It’s in his relationships with women that Bukowski loses some sympathy. He regularly refers to them by their body parts. He talks about taking advantage of his fame, when gorgeous women showed up at his house just to sleep with him. He once had six women in one night. The most harrowing moment in the film comes near the end, when a camera catches him abusing his last wife, Linda Lee Bukowski, who took care of him until his death in 1994 from leukemia. “I’m going to get an attorney,” he says, later specifying a “Jewish” attorney, “and get your ass moved out of here.” After screaming a litany of curses at her, he kicks her off the couch, the poor woman’s top falling off. The footage ends with him appearing to jump on top of her. “It was mortifying,” she remembers.
But there must have been something to make her stay. She talks about the importance of his work. She says they were friends for years before becoming more. She laughs remembering him calling Mickey Mouse “this three-fingered son of a bitch who has no soul.” But perhaps Bukowski simply wasn’t as hard as he often seemed.
He regales one interviewer with a long story of how he lost his virginity at the age of 24 to a 300-pound prostitute. Afterward, he kicked her out, accusing her of stealing his wallet. He later found it lying between the sheets. In his eyes, you can tell he feels very badly about how he treated this woman he met only once. During another interview, he tears up when reading a poem about his ex-girlfriend Linda King. Even his oft-repeated story of his childhood seems called into question: One friend notes that despite his apparent hatred of his parents, he often returned there to visit. So how much of the Bukowski myth was simply swagger?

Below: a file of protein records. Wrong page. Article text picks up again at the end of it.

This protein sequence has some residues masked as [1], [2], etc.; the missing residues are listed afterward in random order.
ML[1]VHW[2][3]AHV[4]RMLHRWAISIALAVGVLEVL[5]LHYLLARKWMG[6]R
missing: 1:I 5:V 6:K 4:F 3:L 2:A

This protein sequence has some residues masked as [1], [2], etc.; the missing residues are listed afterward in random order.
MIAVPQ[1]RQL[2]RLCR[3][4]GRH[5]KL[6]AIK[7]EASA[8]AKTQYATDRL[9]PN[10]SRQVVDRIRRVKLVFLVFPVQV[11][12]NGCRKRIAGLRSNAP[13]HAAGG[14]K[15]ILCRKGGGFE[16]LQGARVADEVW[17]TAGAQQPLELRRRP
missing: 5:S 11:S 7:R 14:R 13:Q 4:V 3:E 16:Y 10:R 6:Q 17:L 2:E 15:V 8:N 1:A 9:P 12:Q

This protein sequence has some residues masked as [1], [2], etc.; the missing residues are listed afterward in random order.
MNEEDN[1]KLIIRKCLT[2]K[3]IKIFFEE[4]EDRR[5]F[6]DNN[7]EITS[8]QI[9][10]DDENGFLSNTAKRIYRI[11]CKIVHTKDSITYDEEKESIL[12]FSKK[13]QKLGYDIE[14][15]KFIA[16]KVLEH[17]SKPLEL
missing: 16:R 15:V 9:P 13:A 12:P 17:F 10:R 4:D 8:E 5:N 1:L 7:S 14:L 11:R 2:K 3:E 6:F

The poet who allowed so many who followed him to reject formalism is simply too complicated to be put into a box–even that of “the maverick.” A girlfriend reports that he didn’t like hippies, many of whom were fans of his. “Let them go work in a post office, they’ll see what life is all about,” he reportedly sneered. An interviewer driving with Bukowski points to the radio and asks, “Do you like this music, classical music?” He nods and says, “It’s the only kind.”
Near the end of the film, we hear Bukowski reading his poem “Bluebird.” The documentary itself may be a two-hour, subtle riff on one of Bukowski’s most personal poems:
there’s a bluebird in my heart that
wants to get out
but I’m too tough for him…
there’s a bluebird in my heart that
wants to get out
but I pour whiskey on him and inhale
cigarette smoke. . .
stay down, do you want to mess
you want to screw up the
you want to blow my book sales in
Bukowski: Born into This does the most important thing any documentary of an artist can do: give some insight into his work. The complicated, terrifying genius that was Charles Bukowski is well-served by this film that shows him as he really was and how he wanted to be, warts and all.
Kelly Jane Torrance is arts and culture editor of Brainwash. Her Web site is kellyjanetorrance.com.